I want you to know that some of my students get private language therapy, as well as what is provided at school. I had two parents within the past three weeks come in and say that their child’s PRIVATE THERAPIST was inquiring about what we were doing at school for language because their child’s language had increased so much since August (the start of the school year.)

One of those kiddos (whom we had had for a year) had not yet begun to INITIATE conversation- he is doing that now. He actually asks his friends “What’s your favorite sport-etc.”

This is just simply a good,good thing you’ve done here Richard.

The thing that is so very appealing as a teacher is that Genki English is so easy to use. You’ve provided such good direction with your lesson plans and video guides.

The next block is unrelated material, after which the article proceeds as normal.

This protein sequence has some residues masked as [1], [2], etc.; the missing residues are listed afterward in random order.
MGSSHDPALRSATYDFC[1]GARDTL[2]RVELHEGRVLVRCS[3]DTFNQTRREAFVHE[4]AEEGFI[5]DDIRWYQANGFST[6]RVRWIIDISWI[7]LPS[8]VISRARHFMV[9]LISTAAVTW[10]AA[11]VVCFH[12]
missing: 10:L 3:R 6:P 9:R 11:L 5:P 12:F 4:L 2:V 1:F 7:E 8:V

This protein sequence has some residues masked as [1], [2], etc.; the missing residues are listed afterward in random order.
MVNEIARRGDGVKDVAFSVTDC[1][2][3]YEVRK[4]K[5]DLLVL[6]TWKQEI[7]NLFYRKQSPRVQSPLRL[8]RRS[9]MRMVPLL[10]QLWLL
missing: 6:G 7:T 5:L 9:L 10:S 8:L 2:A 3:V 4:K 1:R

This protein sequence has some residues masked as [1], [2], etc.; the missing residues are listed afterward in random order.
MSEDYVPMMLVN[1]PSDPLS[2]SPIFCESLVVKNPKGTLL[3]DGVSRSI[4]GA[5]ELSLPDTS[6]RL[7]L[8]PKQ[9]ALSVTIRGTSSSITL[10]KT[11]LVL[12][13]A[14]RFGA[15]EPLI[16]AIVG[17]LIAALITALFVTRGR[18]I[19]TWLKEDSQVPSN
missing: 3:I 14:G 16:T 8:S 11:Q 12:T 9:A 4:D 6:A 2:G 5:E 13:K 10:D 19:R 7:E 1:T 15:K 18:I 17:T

I typically introduce the vocabulary for the new song,
Do the mini-lesson then the song (several times-because my students continue to ask for it-once is NEVER enough!)
We then play one of the CD games.
Afterwards we do an extension activity-that I typically make up (relevant to their specific language needs but based on Genki English.)

For example, with “Where is Mr.Monkey” the children all sit in a circle around me and I “hide” Mr. Onk Monk ( an orange fluffy stuffed monkey-who by the way, is Mr. Monkey’s cousin!) “in” the box, “beside” the box, “near” the box -etc. For further extension we do one of the handouts. All of this is about a 40 minute Language activity and I use it as part of my 90 minute Literacy block – which is required by my district.

Thanks again Richard!



Thank you Teresa, I’m always so heartened to receive emails like this. It’s amazing for me to think that something that was made for one purpose is helping people in other circumstances. I hope it gives a few more teachers the chance to try Genki English in their classes.

Does anyone else have any experience or advice on using Genki English in Autism or Special Needs classes?

Richard Graham